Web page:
SBD/March 8, 2011/Franchises

NBA Franchise Notes: Ilitch Reportedly Back In The Running For Pistons

Ilitch reportedly seeking to buy Pistons, arena for around $360M's Mike Ozanian reported Red Wings and Tigers Owner Mike Ilitch is "back in the game" to buy the Pistons after the exclusive negotiating period for Platinum Equity Chair & CEO Tom Gores to buy the team "ended last week with no deal." The deal with Gores was "being pegged at" $420M, but sources said that Gores "has increasingly become concerned with the team's evaporating revenue and the disarray that has engulfed the Pistons." Sources added that Ilitch is "looking to grab the team and the Palace of Auburn Hills for right around" Forbes' $360M valuation of the team (, 3/7).

TURNING POINT? In San Jose, Tim Kawakami wrote last weekend "seemed like a threshold jump-the-marine-animal moment" for Warriors co-Owners Joe Lacob and Peter Guber's "stewardship" of the team. Lacob, as a result of his comments about bloggers, "ceased being the refreshing new guy and turned into someone Warriors fans can and will hold fully accountable for his words, deeds, implications and immediate on-court success or failure." That is a "good thing for Lacob, if he's up to this." But it is a "bad thing if he's going to use" Warriors President Robert Rowell and former Owner Chris Cohan "as excuse-making models, and so far, there are weird signs that he already has sort of been doing this" (, 3/7). YAHOO SPORTS' Eric Freeman wrote "like all owners, Lacob is going to make mistakes," and fans "should be prepared for it." Owning an NBA team is a "tough business, and there are growing pains even for those who find success relatively quickly." Freeman: "Lacob is finding that out right now, and fans need to adjust their expectations for his tenure accordingly. He's not perfect, because no one is. We can only hope that he's better than most" (, 3/7).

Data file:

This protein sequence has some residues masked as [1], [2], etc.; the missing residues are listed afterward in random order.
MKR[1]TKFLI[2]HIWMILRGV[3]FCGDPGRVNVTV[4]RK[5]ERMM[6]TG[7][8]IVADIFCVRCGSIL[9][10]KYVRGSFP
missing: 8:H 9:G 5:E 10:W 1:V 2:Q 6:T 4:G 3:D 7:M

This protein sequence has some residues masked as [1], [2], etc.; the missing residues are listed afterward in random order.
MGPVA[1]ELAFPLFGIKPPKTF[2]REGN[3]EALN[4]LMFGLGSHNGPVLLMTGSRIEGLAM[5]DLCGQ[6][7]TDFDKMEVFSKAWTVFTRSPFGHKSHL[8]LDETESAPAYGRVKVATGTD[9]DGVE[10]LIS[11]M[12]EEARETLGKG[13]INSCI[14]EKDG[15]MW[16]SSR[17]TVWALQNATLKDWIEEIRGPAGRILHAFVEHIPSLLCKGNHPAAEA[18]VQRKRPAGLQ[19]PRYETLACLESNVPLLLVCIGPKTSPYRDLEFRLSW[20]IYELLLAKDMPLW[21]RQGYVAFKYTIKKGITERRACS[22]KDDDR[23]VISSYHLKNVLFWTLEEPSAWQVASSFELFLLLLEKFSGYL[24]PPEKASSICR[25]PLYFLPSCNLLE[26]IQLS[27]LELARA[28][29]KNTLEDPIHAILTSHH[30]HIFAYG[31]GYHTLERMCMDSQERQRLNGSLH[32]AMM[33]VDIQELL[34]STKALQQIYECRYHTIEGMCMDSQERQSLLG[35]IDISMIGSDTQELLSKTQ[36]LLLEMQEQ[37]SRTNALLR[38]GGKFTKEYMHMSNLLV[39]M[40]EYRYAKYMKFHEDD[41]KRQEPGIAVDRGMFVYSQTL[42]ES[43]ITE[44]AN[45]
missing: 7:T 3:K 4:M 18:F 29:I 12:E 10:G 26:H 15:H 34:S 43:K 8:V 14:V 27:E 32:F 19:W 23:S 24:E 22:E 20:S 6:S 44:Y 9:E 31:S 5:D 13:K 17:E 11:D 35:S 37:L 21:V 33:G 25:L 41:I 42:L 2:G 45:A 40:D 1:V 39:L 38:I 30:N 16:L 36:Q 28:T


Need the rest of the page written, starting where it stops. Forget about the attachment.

FASHION POLICE: YAHOO SPORTS' Kelly Dwyer noted the Hornets "for the second year in a row" are "paying tribute to their city's Mardi Gras tradition by rolling out Mardi Gras-style uniforms." The "tri-toned unis reflect the green, purple and yellow elements that you see in all manner of Mardi Gras decorations." But Dwyer wrote the jerseys are "some of the ugliest things we've ever seen." Dwyer: "One color on the front of a jersey, clashing with another on the back? It just doesn't work" (, 3/7).
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